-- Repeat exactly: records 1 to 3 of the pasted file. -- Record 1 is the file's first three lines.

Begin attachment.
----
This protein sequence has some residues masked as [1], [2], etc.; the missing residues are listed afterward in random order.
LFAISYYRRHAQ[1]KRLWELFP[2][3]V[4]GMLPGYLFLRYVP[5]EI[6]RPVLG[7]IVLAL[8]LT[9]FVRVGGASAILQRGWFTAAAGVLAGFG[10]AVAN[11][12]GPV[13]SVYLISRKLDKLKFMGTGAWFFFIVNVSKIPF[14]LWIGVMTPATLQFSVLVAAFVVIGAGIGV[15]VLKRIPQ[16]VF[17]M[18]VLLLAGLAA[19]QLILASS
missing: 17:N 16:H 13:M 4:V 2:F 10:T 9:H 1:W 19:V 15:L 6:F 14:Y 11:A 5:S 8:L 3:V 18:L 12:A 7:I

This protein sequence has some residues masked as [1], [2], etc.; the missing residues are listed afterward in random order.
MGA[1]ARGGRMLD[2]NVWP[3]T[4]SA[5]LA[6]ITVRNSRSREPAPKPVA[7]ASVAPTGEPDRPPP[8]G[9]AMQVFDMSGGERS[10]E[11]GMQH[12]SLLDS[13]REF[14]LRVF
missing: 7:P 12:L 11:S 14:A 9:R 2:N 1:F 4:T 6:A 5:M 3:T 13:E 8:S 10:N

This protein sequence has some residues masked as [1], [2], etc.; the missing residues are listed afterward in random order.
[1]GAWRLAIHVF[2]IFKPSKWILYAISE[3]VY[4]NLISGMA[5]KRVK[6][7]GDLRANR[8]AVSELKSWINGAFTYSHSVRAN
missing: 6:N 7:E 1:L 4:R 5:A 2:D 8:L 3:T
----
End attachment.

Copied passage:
This protein sequence has some residues masked as [1], [2], etc.; the missing residues are listed afterward in random order.
LFAISYYRRHAQ[1]KRLWELFP[2][3]V[4]GMLPGYLFLRYVP[5]EI[6]RPVLG[7]IVLAL[8]LT[9]FVRVGGASAILQRGWFTAAAGVLAGFG[10]AVAN[11][12]GPV[13]SVYLISRKLDKLKFMGTGAWFFFIVNVSKIPF[14]LWIGVMTPATLQFSVLVAAFVVIGAGIGV[15]VLKRIPQ[16]VF[17]M[18]VLLLAGLAA[19]QLILASS
missing: 17:N 16:H 13:M 4:V 2:F 10:T 9:H 1:W 19:V 15:L 6:F 14:Y 11:A 5:S 8:L 3:V 18:L 12:A 7:I

This protein sequence has some residues masked as [1], [2], etc.; the missing residues are listed afterward in random order.
MGA[1]ARGGRMLD[2]NVWP[3]T[4]SA[5]LA[6]ITVRNSRSREPAPKPVA[7]ASVAPTGEPDRPPP[8]G[9]AMQVFDMSGGERS[10]E[11]GMQH[12]SLLDS[13]REF[14]LRVF
missing: 7:P 12:L 11:S 14:A 9:R 2:N 1:F 4:T 6:A 5:M 3:T 13:E 8:S 10:N

This protein sequence has some residues masked as [1], [2], etc.; the missing residues are listed afterward in random order.
[1]GAWRLAIHVF[2]IFKPSKWILYAISE[3]VY[4]NLISGMA[5]KRVK[6][7]GDLRANR[8]AVSELKSWINGAFTYSHSVRAN
missing: 6:N 7:E 1:L 4:R 5:A 2:D 8:L 3:T